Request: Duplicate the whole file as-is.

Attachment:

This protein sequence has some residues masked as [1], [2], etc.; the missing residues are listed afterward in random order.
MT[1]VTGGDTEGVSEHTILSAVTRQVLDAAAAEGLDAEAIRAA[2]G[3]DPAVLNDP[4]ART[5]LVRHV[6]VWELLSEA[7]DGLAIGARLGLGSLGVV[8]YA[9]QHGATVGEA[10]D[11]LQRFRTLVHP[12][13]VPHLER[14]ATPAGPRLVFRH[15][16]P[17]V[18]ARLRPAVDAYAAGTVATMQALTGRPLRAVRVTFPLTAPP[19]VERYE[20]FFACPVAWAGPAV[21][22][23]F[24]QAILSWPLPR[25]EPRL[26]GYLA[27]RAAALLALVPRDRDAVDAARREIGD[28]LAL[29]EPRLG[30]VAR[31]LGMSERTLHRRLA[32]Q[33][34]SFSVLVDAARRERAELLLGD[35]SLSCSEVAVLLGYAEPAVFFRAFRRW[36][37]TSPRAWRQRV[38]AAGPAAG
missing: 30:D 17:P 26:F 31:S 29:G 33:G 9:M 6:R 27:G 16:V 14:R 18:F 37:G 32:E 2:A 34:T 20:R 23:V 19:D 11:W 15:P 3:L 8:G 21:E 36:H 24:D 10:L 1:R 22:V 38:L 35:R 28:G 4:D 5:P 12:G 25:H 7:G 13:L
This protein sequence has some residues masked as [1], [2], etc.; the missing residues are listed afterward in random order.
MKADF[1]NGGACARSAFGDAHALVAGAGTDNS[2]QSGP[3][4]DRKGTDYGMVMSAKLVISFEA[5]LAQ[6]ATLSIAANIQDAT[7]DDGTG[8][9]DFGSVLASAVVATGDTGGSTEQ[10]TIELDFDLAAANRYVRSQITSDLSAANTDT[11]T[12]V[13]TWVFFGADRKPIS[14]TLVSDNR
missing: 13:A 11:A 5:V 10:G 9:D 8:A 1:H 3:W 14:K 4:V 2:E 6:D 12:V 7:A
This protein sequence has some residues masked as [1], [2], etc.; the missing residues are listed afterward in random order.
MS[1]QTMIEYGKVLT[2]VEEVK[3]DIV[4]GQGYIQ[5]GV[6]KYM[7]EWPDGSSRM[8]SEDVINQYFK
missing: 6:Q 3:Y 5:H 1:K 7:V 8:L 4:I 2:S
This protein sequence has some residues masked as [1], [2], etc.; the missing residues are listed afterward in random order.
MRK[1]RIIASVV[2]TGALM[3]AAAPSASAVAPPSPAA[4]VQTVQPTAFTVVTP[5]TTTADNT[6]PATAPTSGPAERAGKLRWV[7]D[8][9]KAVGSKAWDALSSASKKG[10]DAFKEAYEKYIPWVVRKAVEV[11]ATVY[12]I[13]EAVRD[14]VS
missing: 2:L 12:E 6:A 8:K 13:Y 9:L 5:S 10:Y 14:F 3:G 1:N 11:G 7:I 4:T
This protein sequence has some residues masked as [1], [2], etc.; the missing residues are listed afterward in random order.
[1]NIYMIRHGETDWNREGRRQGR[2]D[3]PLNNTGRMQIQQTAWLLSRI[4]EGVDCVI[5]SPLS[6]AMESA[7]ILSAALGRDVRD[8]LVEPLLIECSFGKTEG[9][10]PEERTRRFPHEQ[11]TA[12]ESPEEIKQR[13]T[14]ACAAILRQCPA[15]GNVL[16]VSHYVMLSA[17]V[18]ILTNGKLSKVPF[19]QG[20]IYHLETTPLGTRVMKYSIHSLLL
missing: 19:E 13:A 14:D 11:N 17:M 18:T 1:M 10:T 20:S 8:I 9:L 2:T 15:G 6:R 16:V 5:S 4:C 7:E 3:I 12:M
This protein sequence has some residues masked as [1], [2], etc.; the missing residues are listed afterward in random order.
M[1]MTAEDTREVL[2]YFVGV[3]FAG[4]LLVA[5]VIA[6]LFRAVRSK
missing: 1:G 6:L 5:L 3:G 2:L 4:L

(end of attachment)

This protein sequence has some residues masked as [1], [2], etc.; the missing residues are listed afterward in random order.
MT[1]VTGGDTEGVSEHTILSAVTRQVLDAAAAEGLDAEAIRAA[2]G[3]DPAVLNDP[4]ART[5]LVRHV[6]VWELLSEA[7]DGLAIGARLGLGSLGVV[8]YA[9]QHGATVGEA[10]D[11]LQRFRTLVHP[12][13]VPHLER[14]ATPAGPRLVFRH[15][16]P[17]V[18]ARLRPAVDAYAAGTVATMQALTGRPLRAVRVTFPLTAPP[19]VERYE[20]FFACPVAWAGPAV[21][22][23]F[24]QAILSWPLPR[25]EPRL[26]GYLA[27]RAAALLALVPRDRDAVDAARREIGD[28]LAL[29]EPRLG[30]VAR[31]LGMSERTLHRRLA[32]Q[33][34]SFSVLVDAARRERAELLLGD[35]SLSCSEVAVLLGYAEPAVFFRAFRRW[36][37]TSPRAWRQRV[38]AAGPAAG
missing: 30:D 17:P 26:F 31:S 29:G 33:G 9:M 6:R 27:G 16:V 14:R 18:F 37:G 32:E 2:A 34:T 20:R 23:V 19:D 11:W 15:P 3:L 8:G 21:E 36:H 24:D 10:L 1:R 22:V 38:L 35:R 28:G 4:D 5:P 12:G 25:H 7:G 13:L
This protein sequence has some residues masked as [1], [2], etc.; the missing residues are listed afterward in random order.
MKADF[1]NGGACARSAFGDAHALVAGAGTDNS[2]QSGP[3][4]DRKGTDYGMVMSAKLVISFEA[5]LAQ[6]ATLSIAANIQDAT[7]DDGTG[8][9]DFGSVLASAVVATGDTGGSTEQ[10]TIELDFDLAAANRYVRSQITSDLSAANTDT[11]T[12]V[13]TWVFFGADRKPIS[14]TLVSDNR
missing: 13:A 11:A 5:V 10:G 9:D 8:A 1:H 3:W 14:K 4:V 2:E 6:D 12:V 7:A
This protein sequence has some residues masked as [1], [2], etc.; the missing residues are listed afterward in random order.
MS[1]QTMIEYGKVLT[2]VEEVK[3]DIV[4]GQGYIQ[5]GV[6]KYM[7]EWPDGSSRM[8]SEDVINQYFK
missing: 6:Q 3:Y 5:H 1:K 7:V 8:L 4:I 2:S
This protein sequence has some residues masked as [1], [2], etc.; the missing residues are listed afterward in random order.
MRK[1]RIIASVV[2]TGALM[3]AAAPSASAVAPPSPAA[4]VQTVQPTAFTVVTP[5]TTTADNT[6]PATAPTSGPAERAGKLRWV[7]D[8][9]KAVGSKAWDALSSASKKG[10]DAFKEAYEKYIPWVVRKAVEV[11]ATVY[12]I[13]EAVRD[14]VS
missing: 2:L 12:E 6:A 8:K 13:Y 9:L 5:S 10:Y 14:F 3:G 1:N 11:G 7:I 4:T
This protein sequence has some residues masked as [1], [2], etc.; the missing residues are listed afterward in random order.
[1]NIYMIRHGETDWNREGRRQGR[2]D[3]PLNNTGRMQIQQTAWLLSRI[4]EGVDCVI[5]SPLS[6]AMESA[7]ILSAALGRDVRD[8]LVEPLLIECSFGKTEG[9][10]PEERTRRFPHEQ[11]TA[12]ESPEEIKQR[13]T[14]ACAAILRQCPA[15]GNVL[16]VSHYVMLSA[17]V[18]ILTNGKLSKVPF[19]QG[20]IYHLETTPLGTRVMKYSIHSLLL
missing: 19:E 13:A 14:D 11:N 17:M 18:T 1:M 10:T 20:S 8:I 9:L 2:T 15:G 6:R 16:V 5:S 4:C 7:E 3:I 12:M
This protein sequence has some residues masked as [1], [2], etc.; the missing residues are listed afterward in random order.
M[1]MTAEDTREVL[2]YFVGV[3]FAG[4]LLVA[5]VIA[6]LFRAVRSK
missing: 1:G 6:L 5:L 3:G 2:L 4:L